Ever since I saw these LED Candles I wanted to pick them up and connect them to a WiFi enabled micro controller to make an IoT LED Candle. Recently while browsing through the local Walmart I noticed one of these with the “Try Me” button. I had no choice but to pick it up and get my IoT itch over with. In the end it was pretty straight forward with the help of the awesome Adafruit IO.
In the earlier posts here, here and here, I was leading up to this build: The Color Catcher and Thrower. A Pro Trinket based glove that captures colors with TCS34725 and sends it out as MQTT message through ESP8266 for my WiFi Christmas Tree and other light fixtures to consume.
In my last two posts I covered how I setup the Eclipse Ponte Bridge locally and how my Arduino Yun was reading a MQTT topic from the Ponte Bridge using HTTPClient. In this post I will cover how I used an ESP8266 with Arduino Uno to publish a MQTT message with RGB values.
In the earlier blog post, I introduced Ponte and set it up locally on my windows PC. In this post I will demonstrate how I used the HttpClient on the Arduino Yun to read the MQTT messages and light up the LED strip using the Infineon Shield. This code does not use any of the MQTT Client libraries to subscribe to a topic. It just uses the HttpClient available on Arduino Yun’s bridge library and keeps polling the HTTP bridge on the Ponte server for message availability.
In an earlier post I described how I setup Mosquitto as a local MQTT broker. In this post I will introduce you to “Ponte” a brilliant project that’s in development at the Eclipse foundation.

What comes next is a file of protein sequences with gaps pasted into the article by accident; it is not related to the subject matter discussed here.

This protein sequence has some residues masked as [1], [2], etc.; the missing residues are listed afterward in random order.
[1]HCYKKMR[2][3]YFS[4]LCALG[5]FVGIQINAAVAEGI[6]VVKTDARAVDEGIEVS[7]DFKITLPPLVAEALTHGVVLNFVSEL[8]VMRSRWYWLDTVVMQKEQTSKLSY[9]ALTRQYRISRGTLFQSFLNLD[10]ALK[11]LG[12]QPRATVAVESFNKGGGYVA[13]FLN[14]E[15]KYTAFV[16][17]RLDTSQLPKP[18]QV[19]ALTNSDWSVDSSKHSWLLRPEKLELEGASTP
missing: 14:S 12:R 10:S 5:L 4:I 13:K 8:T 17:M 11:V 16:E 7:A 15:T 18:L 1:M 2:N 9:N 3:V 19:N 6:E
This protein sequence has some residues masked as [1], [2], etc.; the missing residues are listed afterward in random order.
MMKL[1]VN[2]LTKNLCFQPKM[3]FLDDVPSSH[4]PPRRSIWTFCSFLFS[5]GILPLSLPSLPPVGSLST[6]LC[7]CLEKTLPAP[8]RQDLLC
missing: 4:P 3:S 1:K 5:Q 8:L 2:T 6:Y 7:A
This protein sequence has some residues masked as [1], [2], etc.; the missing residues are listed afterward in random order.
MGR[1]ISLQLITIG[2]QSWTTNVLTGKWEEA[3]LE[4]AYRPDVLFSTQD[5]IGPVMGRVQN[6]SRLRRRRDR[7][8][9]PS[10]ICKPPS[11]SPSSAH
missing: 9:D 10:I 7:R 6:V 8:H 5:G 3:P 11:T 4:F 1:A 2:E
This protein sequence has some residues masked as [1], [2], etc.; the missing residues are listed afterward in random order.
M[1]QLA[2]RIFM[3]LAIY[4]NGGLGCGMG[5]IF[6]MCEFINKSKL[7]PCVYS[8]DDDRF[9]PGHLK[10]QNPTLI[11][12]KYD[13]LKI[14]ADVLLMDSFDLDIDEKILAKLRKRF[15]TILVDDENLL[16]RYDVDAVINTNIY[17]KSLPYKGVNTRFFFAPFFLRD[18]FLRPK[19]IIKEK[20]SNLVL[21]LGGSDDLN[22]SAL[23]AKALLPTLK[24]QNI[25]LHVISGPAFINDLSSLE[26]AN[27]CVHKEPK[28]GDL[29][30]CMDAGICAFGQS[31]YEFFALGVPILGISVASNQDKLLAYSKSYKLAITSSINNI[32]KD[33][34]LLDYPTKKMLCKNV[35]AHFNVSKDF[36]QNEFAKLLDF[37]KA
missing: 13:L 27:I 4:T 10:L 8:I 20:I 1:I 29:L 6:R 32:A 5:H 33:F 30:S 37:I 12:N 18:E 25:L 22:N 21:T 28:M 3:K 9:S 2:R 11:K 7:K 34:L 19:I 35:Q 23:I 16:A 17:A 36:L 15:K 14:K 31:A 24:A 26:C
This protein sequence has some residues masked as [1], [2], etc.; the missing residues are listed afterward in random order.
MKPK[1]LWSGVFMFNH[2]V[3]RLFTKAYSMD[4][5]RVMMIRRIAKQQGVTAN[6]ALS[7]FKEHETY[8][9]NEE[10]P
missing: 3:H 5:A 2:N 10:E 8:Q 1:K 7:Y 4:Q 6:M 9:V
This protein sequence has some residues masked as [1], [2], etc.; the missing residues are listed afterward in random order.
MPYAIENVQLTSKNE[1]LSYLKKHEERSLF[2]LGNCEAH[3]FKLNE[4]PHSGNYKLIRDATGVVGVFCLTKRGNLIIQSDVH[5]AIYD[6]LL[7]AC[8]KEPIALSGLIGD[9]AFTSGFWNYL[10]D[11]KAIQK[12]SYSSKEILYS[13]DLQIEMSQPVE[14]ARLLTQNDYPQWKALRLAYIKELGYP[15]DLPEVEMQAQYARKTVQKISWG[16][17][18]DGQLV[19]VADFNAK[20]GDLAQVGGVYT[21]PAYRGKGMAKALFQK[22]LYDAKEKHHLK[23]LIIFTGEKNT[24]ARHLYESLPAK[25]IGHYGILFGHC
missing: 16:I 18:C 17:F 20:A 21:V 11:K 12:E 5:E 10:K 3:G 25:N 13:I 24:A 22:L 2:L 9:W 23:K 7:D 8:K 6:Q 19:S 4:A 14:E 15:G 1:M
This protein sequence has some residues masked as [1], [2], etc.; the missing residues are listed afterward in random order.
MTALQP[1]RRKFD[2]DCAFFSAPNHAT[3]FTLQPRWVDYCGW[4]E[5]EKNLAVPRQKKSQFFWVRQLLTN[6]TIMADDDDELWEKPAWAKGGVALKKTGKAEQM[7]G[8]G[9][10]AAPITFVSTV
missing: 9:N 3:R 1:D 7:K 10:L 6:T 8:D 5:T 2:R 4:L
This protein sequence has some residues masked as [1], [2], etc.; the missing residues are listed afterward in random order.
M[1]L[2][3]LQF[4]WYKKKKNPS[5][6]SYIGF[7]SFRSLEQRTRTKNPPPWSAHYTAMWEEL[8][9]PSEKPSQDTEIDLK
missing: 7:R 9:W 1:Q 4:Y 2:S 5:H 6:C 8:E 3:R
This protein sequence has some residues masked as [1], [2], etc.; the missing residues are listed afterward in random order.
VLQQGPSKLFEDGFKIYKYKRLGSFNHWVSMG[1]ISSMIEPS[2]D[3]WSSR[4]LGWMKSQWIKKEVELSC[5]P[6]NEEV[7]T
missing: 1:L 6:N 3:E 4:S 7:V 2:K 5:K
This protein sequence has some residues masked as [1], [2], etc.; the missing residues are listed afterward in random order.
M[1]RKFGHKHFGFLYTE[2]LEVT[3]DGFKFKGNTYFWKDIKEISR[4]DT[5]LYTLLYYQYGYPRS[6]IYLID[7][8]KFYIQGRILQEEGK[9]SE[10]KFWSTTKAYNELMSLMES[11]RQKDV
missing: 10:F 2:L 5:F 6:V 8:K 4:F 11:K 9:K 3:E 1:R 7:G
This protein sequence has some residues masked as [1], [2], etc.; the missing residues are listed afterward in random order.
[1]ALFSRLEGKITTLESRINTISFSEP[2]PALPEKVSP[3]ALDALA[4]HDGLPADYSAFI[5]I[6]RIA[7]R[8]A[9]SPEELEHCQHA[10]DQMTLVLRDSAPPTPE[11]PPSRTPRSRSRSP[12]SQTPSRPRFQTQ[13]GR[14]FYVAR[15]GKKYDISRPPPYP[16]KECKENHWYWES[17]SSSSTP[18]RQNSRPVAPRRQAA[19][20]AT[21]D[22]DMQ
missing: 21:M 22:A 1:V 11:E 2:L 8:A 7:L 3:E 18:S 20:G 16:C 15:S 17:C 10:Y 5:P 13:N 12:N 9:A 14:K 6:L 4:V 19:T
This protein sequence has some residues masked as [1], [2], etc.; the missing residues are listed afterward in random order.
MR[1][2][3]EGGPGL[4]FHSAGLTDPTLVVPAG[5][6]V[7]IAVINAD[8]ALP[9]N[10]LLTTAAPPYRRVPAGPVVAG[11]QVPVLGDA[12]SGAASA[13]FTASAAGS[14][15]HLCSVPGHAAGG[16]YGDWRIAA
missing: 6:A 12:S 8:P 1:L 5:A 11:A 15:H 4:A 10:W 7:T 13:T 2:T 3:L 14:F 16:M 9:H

What is Ponte
Ponte is a M2M bridge framework that aims to close the gap between M2M interactions and the rest of the Internet. The current implementation is built on top of NodeJs.
After receiving the hardware from Element14.com for the IOT Holiday lights challenge, i have completed the touch enabled minion ornaments for my Christmas tree to go along with the minion sound generation i described in the earlier blog post.
I have been a fan of the audio programming language Chuck ever since i came across it few months ago. Its used by the Laptop Orchestras from the Princeton University and Stanford. For tinkerers like us its a wonderful tool to mix the hardware hacking with computer synthesized sound. I can’t play any instruments. But i can code. I understand math. This tool frees me to apply my programming skills to create new sounds. So i set out to combine MQTT, Processing and Chuck.
Continue reading “What does Minions have to do with MQTT, Processing and Chuck ?”
While waiting for my Arduino Yun to arrive for my WiFi Christmas Tree project, I decided to complete as many software components as possible. I had already setup a local MQTT broker and bridge. Now I am planning to use my PC and Mac for all the music and sound generation. They will act as MQTT subscribers. I will be running Processing sketches on the PC. So I decided to setup MQTT Client Libraries on Processing.
As I mentioned in the Interactive WiFi Christmas Tree introduction, I am waiting for parts to arrive from element14. Meanwhile I started to set up my MQTT infrastructure. My initial plan was to use the sandboxed MQTT Broker available at iot.eclipse.org at port 1883. Then I decided to explore more about the MQTT Broker and wanted to setup a local MQTT Broker on my PC and use it as the MQTT gateway for all my needs. After further research i ended up choosing the mosquitto broker. Since the Mosquitto broker allows bridging, it should be possible for me to selectively choose “topics” to forward to one or more of sandboxes available on the internet.
In Dec 2014, I was one of the finalist for the Holiday Lights Road Test challenge conducted by element14.com.I chose to build an Interactive WiFi Christmas Tree . I wrote several blog posts on element14.com to share my build process with the community. I am cross posting most of those blogs from element14.com to my blog. The following is the introductory post for what my project is about.